The Clinical Excellence Podcast

MK Czerwiec, a nurse, cartoonist, educator, and co-founder of the field of Graphic Medicine, discusses her work and the utility of graphic medicine.

What is The Clinical Excellence Podcast?

The Clinical Excellent Podcast, sponsored by the Bucksbaum Institute for Clinical Excellence is a biweekly podcast hosted by Drs. Adam Cifu and Matthew Sorrentino. The podcast has three formats: discussions between doctors and patients, discussions with authors of research pertinent to improving clinical care and the doctor-patient relationship and discussions with physicians about challenges in the doctor-patient relationship or in the life of a physician.

[00:00:00] Dr. Cifu: On today's episode of The Clinical Excellence Podcast, we have MK Czerwiec talking about graphic medicine.

[00:00:09] MK Czerwiec: The ones I'm focused on when I teach about it is four roles, like as an educational intervention, as a tool for reflection, as you mentioned, and you know, as a tool for research, which actually is a whole interesting area, like, comics have an interesting place to play in drawing, having people draw in research, and then advocacy, kind of putting all those together to advocate for whether it's better care or better maternal outcomes or whatever, you know, a comic can tell a story, bring a narrative and also bring data and actually like, do really interesting work in advocacy.

[00:00:48] Dr. Cifu: We're back with another episode of The Clinical Excellence Podcast sponsored by the Bucksbaum Institute. On this podcast, we speak to patients and doctors and today a nurse, about all aspects of excellence in clinical medicine. I'm Adam Cifu, and today I'm joined by MK Czerwiec. Ms. Czerwiec is a nurse, cartoonist, educator, and co-founder of the field of graphic medicine.

Her work attempts to use the medium of comics to help make challenging situations easier to navigate. She is the creator of Taking Turns: Stories from HIV/AIDS Care Unit 371, which for me is up there with Can't We Talk About Something More Pleasant? And Fun Home as graphic masterpieces. She's also co-author of Graphic Medicine Manifesto, editor of the two-time Eisner Award-winning Menopause: A Comic Treatment, which I actually gave to my wife as a birthday present, so we'll see how that goes, and the comic editor for the journal Literature and Medicine.

MK regularly teaches graphic medicine at Northwestern Medical School, the University of Illinois, and the University of Chicago. She has served as a Will Eisner fellow in Applied Cartooning at The Center for Cartoon Studies in White River Junction, Vermont, and as the inaugural fellow of the Kingfisher Institute at Creighton University.

MK, thanks so much for joining me today. Really appreciate it.

So you seem like you have a very interesting history. So before we sort of talk about anything else, I just wanted to kind of hear a little bit about, you know, how you ended up in nursing, how you ended up in graphic medicine, how those things all work together for you.

[00:02:22] MK Czerwiec: Yeah, it's funny 'cause you look back on it and it feels like a straight line but of course, it was a lot of jumping around. And it starts with like, I was raised to be a nurse by a nurse and my father had had strokes when I was growing up. In fact, my senior year of high school, a real debilitating stroke. So we were full-time caregivers. And so I had all those skills but the last thing in the world I wanted to be was a nurse. I wanted to study the humanities. I wanted to study the arts and literature. And so I did that. I went to my undergraduate education and got my degree in English and philosophy. And then I was like, "Oh, I have to work, outside of the home." So yeah, so then I sort of realized like, well, I have all these skills, you know, there's going to be... I mean, I was so focused on stories, like I wanted to write stories and then I realized I actually just liked having written stories rather than writing stories. So I thought, well, healthcare, you're close to a lot of amazing stories and I can be helping people in the process. And I have these... So that's my indirect route to nursing. So nursing was a second.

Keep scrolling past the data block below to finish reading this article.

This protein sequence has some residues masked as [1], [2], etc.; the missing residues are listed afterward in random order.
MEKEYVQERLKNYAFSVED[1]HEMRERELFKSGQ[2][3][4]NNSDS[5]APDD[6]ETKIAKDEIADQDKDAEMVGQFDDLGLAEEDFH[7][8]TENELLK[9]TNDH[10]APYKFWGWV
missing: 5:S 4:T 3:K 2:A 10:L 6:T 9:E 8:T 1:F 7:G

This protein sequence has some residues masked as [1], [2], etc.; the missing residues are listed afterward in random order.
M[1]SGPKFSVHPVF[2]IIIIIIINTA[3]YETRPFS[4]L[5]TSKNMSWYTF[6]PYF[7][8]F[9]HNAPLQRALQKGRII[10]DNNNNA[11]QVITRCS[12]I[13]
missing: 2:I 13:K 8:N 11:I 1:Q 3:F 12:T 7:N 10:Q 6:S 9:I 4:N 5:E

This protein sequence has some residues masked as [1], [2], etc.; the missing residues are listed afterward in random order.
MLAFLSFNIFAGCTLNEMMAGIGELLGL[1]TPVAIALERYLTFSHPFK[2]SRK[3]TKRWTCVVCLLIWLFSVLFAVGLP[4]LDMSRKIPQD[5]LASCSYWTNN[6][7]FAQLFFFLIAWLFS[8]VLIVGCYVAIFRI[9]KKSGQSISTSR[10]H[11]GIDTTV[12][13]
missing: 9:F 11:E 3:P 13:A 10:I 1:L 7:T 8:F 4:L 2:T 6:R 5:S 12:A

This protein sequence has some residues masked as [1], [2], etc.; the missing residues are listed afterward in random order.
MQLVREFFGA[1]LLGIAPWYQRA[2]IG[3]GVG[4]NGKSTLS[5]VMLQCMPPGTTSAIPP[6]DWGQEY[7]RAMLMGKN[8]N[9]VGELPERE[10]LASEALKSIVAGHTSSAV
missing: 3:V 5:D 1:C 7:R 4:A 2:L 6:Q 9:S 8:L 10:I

[00:03:28] Dr. Cifu: And did you feel like when you started in nursing, I mean, I think all the fields in medicine, right? And for us, both nursing and doctoring, you know, so many of the people in the field are people who've thought about it forever, right? Been exposed to it at home, whatever. It's like, "Ah, yeah, I decided in sixth grade I was going to be a nurse." With your background, when you got into nursing, did you sort of feel like you had, you know, I don't know, a shared calling to your colleagues or did you feel kind of different to begin with?

[00:03:57] MK Czerwiec: I think I felt different in that I'd been on the other side of the equation, right? As a family member. And I think that informs the care and the approach all through my career.

[00:04:09] Dr. Cifu: Right, right. Made you better or made you worse?

[00:04:11] MK Czerwiec: Made me more sensitive, I think. Yeah, sensitive to just what we weren't hearing when we ask questions, with questions we weren't asking. What is, you know... Thinking about that person in the bed or in the clinic as part of a system rather than just a person standing there because I know there, you know, there's a family and all that. So it makes me sound more noble than I intend to be but yeah, it was more like understanding more of the complexity, I think.

[00:04:40] Dr. Cifu: Right. Now, it's interesting I feel like I got there, but I got there much later in my career as, you know, really, my close family members inevitably got sick. And that's when all of a sudden I realized like, boy, that look I see on that, you know, person's adult child's face, I know what that means, but I was kind of lacking that for, I don't know, the first, you know, 15-20 years of my career.